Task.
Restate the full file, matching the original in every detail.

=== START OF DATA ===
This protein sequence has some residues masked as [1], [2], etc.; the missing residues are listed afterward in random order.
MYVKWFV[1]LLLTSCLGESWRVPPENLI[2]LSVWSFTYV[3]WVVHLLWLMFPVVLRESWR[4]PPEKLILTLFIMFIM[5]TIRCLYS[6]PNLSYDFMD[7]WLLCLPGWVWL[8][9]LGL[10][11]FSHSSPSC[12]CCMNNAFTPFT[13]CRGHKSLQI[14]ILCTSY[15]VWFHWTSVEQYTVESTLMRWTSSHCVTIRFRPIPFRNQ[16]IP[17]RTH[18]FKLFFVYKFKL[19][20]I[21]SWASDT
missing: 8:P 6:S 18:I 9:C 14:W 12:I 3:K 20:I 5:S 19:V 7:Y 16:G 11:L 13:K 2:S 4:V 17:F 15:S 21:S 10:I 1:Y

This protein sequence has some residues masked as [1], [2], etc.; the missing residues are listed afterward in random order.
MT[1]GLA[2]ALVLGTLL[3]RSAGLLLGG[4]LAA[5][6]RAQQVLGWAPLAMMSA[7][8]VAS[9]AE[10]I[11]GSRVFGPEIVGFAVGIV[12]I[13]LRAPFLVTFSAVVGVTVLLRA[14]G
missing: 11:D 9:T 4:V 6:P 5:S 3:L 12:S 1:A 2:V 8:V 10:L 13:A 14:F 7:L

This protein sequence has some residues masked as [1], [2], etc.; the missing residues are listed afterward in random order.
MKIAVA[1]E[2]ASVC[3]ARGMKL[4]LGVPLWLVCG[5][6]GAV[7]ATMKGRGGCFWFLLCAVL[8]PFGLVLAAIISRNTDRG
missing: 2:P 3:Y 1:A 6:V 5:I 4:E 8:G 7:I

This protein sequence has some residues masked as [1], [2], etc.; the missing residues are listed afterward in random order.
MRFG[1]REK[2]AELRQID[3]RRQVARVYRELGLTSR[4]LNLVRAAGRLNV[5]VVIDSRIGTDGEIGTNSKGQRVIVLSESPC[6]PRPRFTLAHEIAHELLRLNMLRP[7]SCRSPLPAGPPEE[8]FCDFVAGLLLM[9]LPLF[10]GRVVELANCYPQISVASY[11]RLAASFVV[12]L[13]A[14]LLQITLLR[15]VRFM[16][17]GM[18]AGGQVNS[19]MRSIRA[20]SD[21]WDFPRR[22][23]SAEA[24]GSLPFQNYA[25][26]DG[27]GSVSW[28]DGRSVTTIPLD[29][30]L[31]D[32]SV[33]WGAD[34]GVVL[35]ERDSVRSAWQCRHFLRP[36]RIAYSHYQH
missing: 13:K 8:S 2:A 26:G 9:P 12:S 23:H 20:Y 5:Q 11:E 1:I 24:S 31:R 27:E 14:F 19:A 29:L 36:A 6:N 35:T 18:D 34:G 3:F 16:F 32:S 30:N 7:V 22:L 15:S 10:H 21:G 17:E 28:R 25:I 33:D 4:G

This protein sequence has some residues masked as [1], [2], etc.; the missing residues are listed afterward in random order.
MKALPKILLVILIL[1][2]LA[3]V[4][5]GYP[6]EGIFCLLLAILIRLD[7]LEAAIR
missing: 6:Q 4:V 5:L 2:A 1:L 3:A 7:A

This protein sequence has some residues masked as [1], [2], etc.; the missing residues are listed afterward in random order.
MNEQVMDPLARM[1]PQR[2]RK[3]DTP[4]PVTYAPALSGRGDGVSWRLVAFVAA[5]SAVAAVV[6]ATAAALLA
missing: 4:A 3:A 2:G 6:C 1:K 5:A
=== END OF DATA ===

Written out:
This protein sequence has some residues masked as [1], [2], etc.; the missing residues are listed afterward in random order.
MYVKWFV[1]LLLTSCLGESWRVPPENLI[2]LSVWSFTYV[3]WVVHLLWLMFPVVLRESWR[4]PPEKLILTLFIMFIM[5]TIRCLYS[6]PNLSYDFMD[7]WLLCLPGWVWL[8][9]LGL[10][11]FSHSSPSC[12]CCMNNAFTPFT[13]CRGHKSLQI[14]ILCTSY[15]VWFHWTSVEQYTVESTLMRWTSSHCVTIRFRPIPFRNQ[16]IP[17]RTH[18]FKLFFVYKFKL[19][20]I[21]SWASDT
missing: 8:P 6:S 18:I 9:C 14:W 12:I 3:K 20:I 5:S 19:V 7:Y 16:G 11:L 13:K 2:S 4:V 17:F 15:S 21:S 10:I 1:Y

This protein sequence has some residues masked as [1], [2], etc.; the missing residues are listed afterward in random order.
MT[1]GLA[2]ALVLGTLL[3]RSAGLLLGG[4]LAA[5][6]RAQQVLGWAPLAMMSA[7][8]VAS[9]AE[10]I[11]GSRVFGPEIVGFAVGIV[12]I[13]LRAPFLVTFSAVVGVTVLLRA[14]G
missing: 11:D 9:T 4:V 6:P 5:S 3:L 12:S 1:A 2:V 8:V 10:L 13:A 14:F 7:L

This protein sequence has some residues masked as [1], [2], etc.; the missing residues are listed afterward in random order.
MKIAVA[1]E[2]ASVC[3]ARGMKL[4]LGVPLWLVCG[5][6]GAV[7]ATMKGRGGCFWFLLCAVL[8]PFGLVLAAIISRNTDRG
missing: 2:P 3:Y 1:A 6:V 5:I 4:E 8:G 7:I

This protein sequence has some residues masked as [1], [2], etc.; the missing residues are listed afterward in random order.
MRFG[1]REK[2]AELRQID[3]RRQVARVYRELGLTSR[4]LNLVRAAGRLNV[5]VVIDSRIGTDGEIGTNSKGQRVIVLSESPC[6]PRPRFTLAHEIAHELLRLNMLRP[7]SCRSPLPAGPPEE[8]FCDFVAGLLLM[9]LPLF[10]GRVVELANCYPQISVASY[11]RLAASFVV[12]L[13]A[14]LLQITLLR[15]VRFM[16][17]GM[18]AGGQVNS[19]MRSIRA[20]SD[21]WDFPRR[22][23]SAEA[24]GSLPFQNYA[25][26]DG[27]GSVSW[28]DGRSVTTIPLD[29][30]L[31]D[32]SV[33]WGAD[34]GVVL[35]ERDSVRSAWQCRHFLRP[36]RIAYSHYQH
missing: 13:K 8:S 2:A 26:G 9:P 12:S 23:H 20:Y 5:Q 11:E 1:I 24:S 31:R 27:E 14:F 19:A 29:L 36:A 6:N 35:T 18:D 34:G 3:F 16:F 32:S 30:N 7:V 22:L 15:S 10:H 21:G 17:E 28:R 25:I 33:D 4:G

This protein sequence has some residues masked as [1], [2], etc.; the missing residues are listed afterward in random order.
MKALPKILLVILIL[1][2]LA[3]V[4][5]GYP[6]EGIFCLLLAILIRLD[7]LEAAIR
missing: 6:Q 4:V 5:L 2:A 1:L 3:A 7:A

This protein sequence has some residues masked as [1], [2], etc.; the missing residues are listed afterward in random order.
MNEQVMDPLARM[1]PQR[2]RK[3]DTP[4]PVTYAPALSGRGDGVSWRLVAFVAA[5]SAVAAVV[6]ATAAALLA
missing: 4:A 3:A 2:G 6:C 1:K 5:A